Posts tagged gluten free
Day 32: Palas de Rey to Ribadiso aka Pulpo Fresco

Upon leaving our ´hotel,´we located a bar to have coffee and zummo OJ.  It wasn´t raining until about 10 minutes into our trail.  Having a cold, this really put a damper on things (no pun intended).  Luckily we had stopped at a pharmacy were I was able to get some herbal medicine.  I was also able to get a refill on my prescriptions I had on me.  Why is the US Healthcare system as corrupt as it is?  For example, I got 30 Tramadol tablets for 5 euros without a prescription or insurance.  Must be nice, Europe.  Must be real nice. Unfortunately, no Z-pack without a prescription. 

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Day 30: Sarria to Portomarin aka Well, I'll be dammed

We decided to decline the €10 a person breakfast buffet that the hotel had to offer.  Instead we opted for coffee and gluten-free stale muffins for 2 euros each at nearby bar.  This AM was cold, and as we were leaving Sarria, I kept thinking to myself that I am sure this city has more to offer, and that we weren´t in a good mindset yesterday to enjoy it.

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Day 29: Fonfria to Sarria aka Zummo!

Our albergue may not have had any gluten-free breakfast options, but it did have a Zummo vending machine. Take note: Christmas/Hanukkah/Birthday wish-list only includes this vending machine. In all seriousness, we knew that real food was 12 km away, and that we couldn’t afford to skip out on two meals like we did yesterday since we were completing 23k today. Therefore, we sat for an all-American (ha) breakfast at a bar in Triscaterra, 12k in.

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Day 27: Villafranca de Bierzo to Las Herrerias aka Power's Out

All but two pilgrims had left by the time we had gone to the kitchen for our breakfast. The express coffee maker was not up to our standards of coffee that we had gotten used each morning at the various cafes we sat in. We were saddened by the sight of rain pouring outside, knowing that it would make for a long day. Starting off on the Camino, we got a good idea of how pretty Villafranca de Bierzo would be sans rain and fog. At the point of exiting the city, we had a choice of either passing under the seemingly narrow and treacherous tunnel or taking the long way around. We opted for the former. This was a good risk to take, as it resulted in us saving two miles of walking in the rain. I wouldn’t usually say this, but I was glad to walk parallel to the road today because of how much it was pouring. Luckily it wasn’t just road, but also nature (mountains, rivers, streams) keeping us company… And even better, no rocks.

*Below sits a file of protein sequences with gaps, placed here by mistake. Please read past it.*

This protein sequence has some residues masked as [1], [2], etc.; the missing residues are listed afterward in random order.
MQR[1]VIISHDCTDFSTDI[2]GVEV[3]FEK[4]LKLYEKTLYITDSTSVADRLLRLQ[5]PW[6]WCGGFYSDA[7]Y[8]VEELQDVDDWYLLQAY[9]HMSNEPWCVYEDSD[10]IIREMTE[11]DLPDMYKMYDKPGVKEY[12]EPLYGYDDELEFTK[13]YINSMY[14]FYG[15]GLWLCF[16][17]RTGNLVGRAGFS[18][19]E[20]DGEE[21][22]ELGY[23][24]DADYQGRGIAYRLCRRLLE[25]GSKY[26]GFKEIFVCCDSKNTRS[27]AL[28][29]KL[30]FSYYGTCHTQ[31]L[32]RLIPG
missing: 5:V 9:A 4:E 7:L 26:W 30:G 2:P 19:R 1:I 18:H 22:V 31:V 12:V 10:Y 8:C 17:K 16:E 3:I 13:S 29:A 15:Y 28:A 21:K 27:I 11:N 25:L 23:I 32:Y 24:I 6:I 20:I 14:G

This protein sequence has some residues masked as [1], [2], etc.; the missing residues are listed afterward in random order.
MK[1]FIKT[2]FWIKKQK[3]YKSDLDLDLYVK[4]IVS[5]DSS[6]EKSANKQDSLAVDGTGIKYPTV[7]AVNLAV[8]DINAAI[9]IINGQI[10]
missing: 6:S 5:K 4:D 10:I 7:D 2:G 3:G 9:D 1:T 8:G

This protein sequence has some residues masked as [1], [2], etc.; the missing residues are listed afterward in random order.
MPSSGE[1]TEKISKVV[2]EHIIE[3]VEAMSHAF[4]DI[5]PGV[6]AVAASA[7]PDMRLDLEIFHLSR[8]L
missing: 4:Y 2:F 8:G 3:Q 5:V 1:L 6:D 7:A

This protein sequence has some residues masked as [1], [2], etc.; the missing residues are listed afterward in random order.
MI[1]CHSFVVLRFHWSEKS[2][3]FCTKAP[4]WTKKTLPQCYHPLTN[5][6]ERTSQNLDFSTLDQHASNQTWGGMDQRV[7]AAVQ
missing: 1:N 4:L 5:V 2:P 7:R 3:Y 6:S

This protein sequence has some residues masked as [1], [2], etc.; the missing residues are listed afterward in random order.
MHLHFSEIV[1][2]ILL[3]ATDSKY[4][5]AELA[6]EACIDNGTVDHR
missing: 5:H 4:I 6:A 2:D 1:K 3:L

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Day 26: Ponferrada to Villafranca de Bierzo aka "A farmer doesn't eat what he doesn't know"

I had some coffee, OJ and the rest of the gluten-free bread I was given for free yesterday. It was surprisingly not that cold outside and the weather report said no rain, but the gray colored clouds seemed to think otherwise. I don’t trust meteorologists.

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Day 25: Acebo to Ponferrada aka Two Paths

Our breakfast this morning made up for yesterday’s mediocre dinner, and it was included in our stay. The skater boy setting it up gave me an entire loaf of the gluten-free bread to-go (the one I really like here). We thought by 9:30 AM we would be the last to leave our albergue, but rather the family from Delaware was right ahead of us, finishing up their bfast upon our arrival. With only 13 miles to complete today, we figured there was time to spare. The descent down the mountain was steeper than expected, and we saw absolutely no pilgrims on the trail. There were times when we were questioning whether we were on the right path, then a yellow arrow would show up out of no where. There were also a couple of moments where we could hear gunshots from a distance.. Most likely hunters, we figured.

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Day 24: Rabanal to Acebo aka Mad Cow(s)

Once again, we were awoken by church bells at 7 AM (I’m glad they have not one, but three churches for a town of less than 50). Really though, how have people not made any complaints about this? Breakfast was five euros and I would’ve paid five euros to get back my untainted taste buds. I was initially stoked to hear that that they had gluten-free bread, but it turned out to be as old as the Roman remains in town. I swear it may, or may not have had mold on it. Luckily, I still had day-old toasted bread from Astorga yesterday that I saved in case of emergency. I suppose this was an emergency.